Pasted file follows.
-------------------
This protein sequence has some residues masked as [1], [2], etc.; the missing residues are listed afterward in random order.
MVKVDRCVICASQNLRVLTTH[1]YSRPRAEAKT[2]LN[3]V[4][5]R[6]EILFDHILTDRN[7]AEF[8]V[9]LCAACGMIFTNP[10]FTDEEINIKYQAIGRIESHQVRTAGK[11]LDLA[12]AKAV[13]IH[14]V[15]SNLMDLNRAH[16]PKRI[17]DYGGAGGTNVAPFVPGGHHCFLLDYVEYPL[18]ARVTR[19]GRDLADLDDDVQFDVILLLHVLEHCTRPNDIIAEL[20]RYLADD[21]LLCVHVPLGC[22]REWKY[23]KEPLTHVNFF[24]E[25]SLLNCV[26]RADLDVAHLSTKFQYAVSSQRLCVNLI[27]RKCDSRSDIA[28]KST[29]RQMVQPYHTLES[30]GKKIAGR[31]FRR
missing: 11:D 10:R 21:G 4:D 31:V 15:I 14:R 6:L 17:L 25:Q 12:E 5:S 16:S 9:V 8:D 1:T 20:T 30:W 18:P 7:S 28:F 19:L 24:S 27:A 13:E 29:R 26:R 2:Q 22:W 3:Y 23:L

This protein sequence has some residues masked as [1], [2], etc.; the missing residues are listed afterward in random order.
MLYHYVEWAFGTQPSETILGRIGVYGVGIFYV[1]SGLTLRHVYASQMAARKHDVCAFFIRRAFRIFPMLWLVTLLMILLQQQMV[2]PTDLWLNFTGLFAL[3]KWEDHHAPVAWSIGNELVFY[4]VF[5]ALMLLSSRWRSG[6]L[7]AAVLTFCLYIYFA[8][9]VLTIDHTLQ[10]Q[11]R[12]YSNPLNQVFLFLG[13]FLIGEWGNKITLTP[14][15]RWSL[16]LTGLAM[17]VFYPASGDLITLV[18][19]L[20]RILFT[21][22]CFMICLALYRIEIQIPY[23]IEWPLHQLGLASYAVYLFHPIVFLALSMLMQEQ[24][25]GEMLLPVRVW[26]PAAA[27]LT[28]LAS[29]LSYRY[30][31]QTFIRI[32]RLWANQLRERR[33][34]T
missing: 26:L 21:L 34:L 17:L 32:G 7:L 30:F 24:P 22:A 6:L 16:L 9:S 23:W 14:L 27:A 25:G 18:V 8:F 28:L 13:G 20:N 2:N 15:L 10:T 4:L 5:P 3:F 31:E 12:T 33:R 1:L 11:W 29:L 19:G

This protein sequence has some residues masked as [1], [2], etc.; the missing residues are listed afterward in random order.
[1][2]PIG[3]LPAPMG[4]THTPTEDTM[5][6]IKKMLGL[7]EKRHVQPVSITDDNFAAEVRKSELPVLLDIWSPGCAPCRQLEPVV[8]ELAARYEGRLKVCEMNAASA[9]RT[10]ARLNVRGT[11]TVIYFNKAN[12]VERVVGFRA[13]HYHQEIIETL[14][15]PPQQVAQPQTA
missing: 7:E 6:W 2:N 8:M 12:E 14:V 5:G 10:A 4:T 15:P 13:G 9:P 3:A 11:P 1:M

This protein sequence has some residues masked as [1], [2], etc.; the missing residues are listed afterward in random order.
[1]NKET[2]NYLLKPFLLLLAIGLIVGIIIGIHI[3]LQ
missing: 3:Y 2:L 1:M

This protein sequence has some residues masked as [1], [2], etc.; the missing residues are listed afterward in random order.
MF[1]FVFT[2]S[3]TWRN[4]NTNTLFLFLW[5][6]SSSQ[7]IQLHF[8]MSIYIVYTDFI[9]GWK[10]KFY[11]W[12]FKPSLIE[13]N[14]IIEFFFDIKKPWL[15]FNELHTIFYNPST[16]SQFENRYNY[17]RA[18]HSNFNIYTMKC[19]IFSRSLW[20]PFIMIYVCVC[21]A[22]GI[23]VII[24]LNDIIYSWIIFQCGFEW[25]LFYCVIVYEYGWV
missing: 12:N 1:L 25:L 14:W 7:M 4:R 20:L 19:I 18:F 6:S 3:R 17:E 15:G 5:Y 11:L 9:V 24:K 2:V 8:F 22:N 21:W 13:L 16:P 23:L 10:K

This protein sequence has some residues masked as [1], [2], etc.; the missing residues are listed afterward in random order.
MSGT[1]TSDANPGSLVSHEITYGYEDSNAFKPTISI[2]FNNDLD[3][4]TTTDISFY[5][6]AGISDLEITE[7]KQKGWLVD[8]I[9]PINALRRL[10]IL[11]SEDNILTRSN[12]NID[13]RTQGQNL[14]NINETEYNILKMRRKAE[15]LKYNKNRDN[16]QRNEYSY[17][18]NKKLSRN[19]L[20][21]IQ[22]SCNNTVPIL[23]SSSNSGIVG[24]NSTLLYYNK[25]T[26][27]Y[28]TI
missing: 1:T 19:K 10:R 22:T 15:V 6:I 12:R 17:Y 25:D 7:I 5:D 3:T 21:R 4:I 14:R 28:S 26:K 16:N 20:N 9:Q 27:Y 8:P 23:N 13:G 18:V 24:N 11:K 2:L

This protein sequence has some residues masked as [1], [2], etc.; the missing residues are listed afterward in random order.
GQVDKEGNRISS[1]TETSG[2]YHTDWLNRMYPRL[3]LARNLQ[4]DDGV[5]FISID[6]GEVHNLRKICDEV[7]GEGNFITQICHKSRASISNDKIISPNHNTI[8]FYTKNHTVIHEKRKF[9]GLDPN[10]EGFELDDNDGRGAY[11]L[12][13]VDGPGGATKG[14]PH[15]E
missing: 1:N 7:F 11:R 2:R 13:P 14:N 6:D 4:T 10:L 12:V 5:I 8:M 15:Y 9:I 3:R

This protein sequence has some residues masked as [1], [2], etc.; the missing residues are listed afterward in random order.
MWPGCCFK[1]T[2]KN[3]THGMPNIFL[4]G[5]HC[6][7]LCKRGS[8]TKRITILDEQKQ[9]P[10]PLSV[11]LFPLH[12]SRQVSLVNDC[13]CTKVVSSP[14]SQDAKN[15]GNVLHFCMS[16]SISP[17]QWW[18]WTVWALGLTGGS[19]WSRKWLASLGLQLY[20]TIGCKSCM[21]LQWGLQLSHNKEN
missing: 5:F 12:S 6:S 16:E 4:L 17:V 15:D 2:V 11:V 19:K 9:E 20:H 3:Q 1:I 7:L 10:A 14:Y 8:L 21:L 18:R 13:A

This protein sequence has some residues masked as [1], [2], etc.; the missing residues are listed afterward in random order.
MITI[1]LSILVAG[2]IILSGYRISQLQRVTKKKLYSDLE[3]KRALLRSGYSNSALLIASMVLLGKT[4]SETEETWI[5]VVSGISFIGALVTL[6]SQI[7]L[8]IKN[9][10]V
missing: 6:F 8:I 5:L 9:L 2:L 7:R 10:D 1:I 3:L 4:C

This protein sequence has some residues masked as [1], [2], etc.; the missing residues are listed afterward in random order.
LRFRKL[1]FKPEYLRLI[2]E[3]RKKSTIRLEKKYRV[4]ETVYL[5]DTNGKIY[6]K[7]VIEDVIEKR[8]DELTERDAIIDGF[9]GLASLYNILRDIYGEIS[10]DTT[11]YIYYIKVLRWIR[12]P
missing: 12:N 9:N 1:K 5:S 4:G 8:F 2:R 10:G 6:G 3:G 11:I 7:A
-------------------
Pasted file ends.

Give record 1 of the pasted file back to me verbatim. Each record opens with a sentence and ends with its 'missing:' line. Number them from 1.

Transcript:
This protein sequence has some residues masked as [1], [2], etc.; the missing residues are listed afterward in random order.
MVKVDRCVICASQNLRVLTTH[1]YSRPRAEAKT[2]LN[3]V[4][5]R[6]EILFDHILTDRN[7]AEF[8]V[9]LCAACGMIFTNP[10]FTDEEINIKYQAIGRIESHQVRTAGK[11]LDLA[12]AKAV[13]IH[14]V[15]SNLMDLNRAH[16]PKRI[17]DYGGAGGTNVAPFVPGGHHCFLLDYVEYPL[18]ARVTR[19]GRDLADLDDDVQFDVILLLHVLEHCTRPNDIIAEL[20]RYLADD[21]LLCVHVPLGC[22]REWKY[23]KEPLTHVNFF[24]E[25]SLLNCV[26]RADLDVAHLSTKFQYAVSSQRLCVNLI[27]RKCDSRSDIA[28]KST[29]RQMVQPYHTLES[30]GKKIAGR[31]FRR
missing: 11:D 10:R 21:G 4:D 31:V 15:I 14:R 6:L 17:L 25:Q 12:E 5:S 16:S 9:V 8:D 1:T 20:T 30:W 18:P 7:S 28:F 19:L 24:S 27:A 13:E 29:R 26:R 2:Q 22:W 3:Y 23:L